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Obes Surg. 2005 Jan;15(1):11-23.

Relationship between single nucleotide polymorphisms in leptin, IL6 and adiponectin genes and their circulating product in morbidly obese subjects before and after gastric banding surgery.

Author information

1
INSERM Avenir EA 3502, Paris 6 University, Nutrition Department, AP/HP, Hôtel-Dieu, Paris, France. christine.poitou@ea3502.org

Abstract

BACKGROUND:

Certain adipose-produced signals are secreted in proportion to body fat mass and are involved in regulation of the energy metabolism of the whole body. Leptin, IL6 and adiponectin can be considered as adiposity signals. Several Single Nucleotide Polymorphisms (SNPs) in genes encoding for these molecules are known to influence their concentration in situations of stable weight. We hypothesized that polymorphism effects could be better detected in a situation of negative energy balance and that modified concentrations of adiposity signal genes could change the dynamics of weight gain in obese subjects.

METHODS:

65 obese patients undergoing gastric banding surgery were genotyped for LEP+19A-->G, LEP-2548G-->C, IL6-174G-->C, APM1-11377C-->G and PM1-11391G-->A common SNPs. BMI and concentrations of leptin, IL6 and adiponectin were measured before surgery and after 1 year.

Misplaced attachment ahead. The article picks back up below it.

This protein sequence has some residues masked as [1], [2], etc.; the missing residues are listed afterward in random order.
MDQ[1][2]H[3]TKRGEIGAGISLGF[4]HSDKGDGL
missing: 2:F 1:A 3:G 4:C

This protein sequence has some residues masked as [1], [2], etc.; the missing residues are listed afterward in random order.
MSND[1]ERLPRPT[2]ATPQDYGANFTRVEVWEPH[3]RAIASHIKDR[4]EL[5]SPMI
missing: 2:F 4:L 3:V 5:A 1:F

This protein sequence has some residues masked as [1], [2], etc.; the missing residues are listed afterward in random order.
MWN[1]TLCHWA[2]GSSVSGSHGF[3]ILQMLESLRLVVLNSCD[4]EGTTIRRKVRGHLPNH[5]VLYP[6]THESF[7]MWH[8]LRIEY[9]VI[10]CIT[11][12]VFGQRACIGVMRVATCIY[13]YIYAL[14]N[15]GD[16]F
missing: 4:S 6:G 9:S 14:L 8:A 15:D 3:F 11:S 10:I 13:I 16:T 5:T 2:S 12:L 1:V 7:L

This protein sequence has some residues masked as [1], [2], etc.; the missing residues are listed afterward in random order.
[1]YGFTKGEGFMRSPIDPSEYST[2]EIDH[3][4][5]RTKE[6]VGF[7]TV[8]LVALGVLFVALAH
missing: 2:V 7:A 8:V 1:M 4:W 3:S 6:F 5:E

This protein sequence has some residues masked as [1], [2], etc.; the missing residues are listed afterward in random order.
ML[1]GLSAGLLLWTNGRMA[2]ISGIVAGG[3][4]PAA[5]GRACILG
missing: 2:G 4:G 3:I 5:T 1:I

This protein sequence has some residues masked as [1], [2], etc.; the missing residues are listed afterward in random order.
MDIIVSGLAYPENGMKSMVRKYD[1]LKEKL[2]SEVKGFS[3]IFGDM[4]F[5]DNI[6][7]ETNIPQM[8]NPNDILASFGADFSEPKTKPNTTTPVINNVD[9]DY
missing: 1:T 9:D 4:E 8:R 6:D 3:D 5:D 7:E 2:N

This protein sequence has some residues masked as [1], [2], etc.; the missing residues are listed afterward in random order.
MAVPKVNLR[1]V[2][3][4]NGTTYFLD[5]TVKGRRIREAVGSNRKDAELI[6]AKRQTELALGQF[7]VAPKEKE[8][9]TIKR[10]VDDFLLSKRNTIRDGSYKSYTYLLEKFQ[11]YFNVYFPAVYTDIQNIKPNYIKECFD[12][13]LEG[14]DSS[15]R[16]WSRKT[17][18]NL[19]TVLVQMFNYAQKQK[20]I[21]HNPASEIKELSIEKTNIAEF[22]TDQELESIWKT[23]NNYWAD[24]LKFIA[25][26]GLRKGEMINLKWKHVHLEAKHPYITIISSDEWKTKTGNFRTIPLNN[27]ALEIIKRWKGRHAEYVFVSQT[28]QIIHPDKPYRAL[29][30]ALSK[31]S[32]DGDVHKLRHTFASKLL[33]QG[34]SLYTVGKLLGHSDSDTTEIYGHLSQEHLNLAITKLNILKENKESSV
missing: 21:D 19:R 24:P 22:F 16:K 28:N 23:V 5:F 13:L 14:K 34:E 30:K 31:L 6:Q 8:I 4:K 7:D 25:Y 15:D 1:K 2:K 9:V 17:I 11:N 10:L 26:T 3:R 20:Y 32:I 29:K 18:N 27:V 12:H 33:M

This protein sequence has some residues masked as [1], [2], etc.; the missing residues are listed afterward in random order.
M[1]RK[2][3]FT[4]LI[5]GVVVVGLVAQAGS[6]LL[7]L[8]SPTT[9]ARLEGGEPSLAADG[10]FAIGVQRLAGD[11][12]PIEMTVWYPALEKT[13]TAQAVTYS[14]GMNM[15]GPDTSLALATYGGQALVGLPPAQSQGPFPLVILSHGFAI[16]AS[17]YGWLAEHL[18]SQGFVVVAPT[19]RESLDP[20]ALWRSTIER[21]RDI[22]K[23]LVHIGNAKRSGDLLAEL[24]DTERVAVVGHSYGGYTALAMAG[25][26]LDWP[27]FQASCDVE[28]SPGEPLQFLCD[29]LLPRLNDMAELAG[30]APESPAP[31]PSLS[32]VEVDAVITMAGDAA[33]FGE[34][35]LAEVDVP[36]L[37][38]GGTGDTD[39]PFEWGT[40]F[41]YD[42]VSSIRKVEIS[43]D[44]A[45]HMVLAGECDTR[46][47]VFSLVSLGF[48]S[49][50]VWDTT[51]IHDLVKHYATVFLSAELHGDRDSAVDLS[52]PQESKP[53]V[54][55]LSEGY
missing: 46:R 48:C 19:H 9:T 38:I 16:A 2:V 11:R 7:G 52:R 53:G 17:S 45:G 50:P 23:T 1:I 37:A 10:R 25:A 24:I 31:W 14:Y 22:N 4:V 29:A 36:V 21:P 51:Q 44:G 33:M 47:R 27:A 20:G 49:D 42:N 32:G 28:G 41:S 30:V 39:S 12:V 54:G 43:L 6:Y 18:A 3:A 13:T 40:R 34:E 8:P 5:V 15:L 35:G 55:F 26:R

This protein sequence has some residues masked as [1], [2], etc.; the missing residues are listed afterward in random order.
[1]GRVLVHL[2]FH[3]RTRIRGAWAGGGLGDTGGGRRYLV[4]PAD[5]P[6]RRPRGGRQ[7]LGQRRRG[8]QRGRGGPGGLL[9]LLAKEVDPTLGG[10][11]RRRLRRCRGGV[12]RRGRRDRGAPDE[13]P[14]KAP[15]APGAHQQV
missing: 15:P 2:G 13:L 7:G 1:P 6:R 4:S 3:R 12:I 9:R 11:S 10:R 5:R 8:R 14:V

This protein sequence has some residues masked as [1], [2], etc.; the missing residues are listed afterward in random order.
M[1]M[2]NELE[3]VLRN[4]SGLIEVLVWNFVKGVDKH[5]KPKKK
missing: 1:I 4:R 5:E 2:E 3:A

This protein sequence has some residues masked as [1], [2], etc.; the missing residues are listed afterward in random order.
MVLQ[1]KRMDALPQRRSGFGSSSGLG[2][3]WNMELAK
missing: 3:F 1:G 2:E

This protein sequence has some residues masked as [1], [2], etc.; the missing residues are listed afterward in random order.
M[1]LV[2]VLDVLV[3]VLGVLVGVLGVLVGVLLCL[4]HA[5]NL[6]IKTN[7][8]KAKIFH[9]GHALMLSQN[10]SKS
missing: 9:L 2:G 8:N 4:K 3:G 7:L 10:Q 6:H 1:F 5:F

RESULTS:

All SNPs except IL6-174G-->C SNP were associated with modifications of the circulating concentrations of signals produced by adipose tissue at baseline. During weight loss, variant genotype carriers of LEP -2548 and +19 SNPs were characterized by a trend towards less decrease in circulating leptin. Weight loss was associated with an increase in IL6 concentration (16.9%+/-12.2) in the IL6-174 C/C genotype carriers, whereas the C/G or G/G genotypes carriers showed a decrease in IL6 (19.9%+/-5.2, P=0.001).

CONCLUSION:

We observed that the SNPs studied could modulate the concentration of adiposity signals not only at baseline but also during weight loss. Such variations may be sensed by the homeostatic feedback system that controls energy balance and may in turn contribute to some disturbances in weight regulation.

PMID:
15760495
DOI:
10.1381/0960892052993431
[Indexed for MEDLINE]

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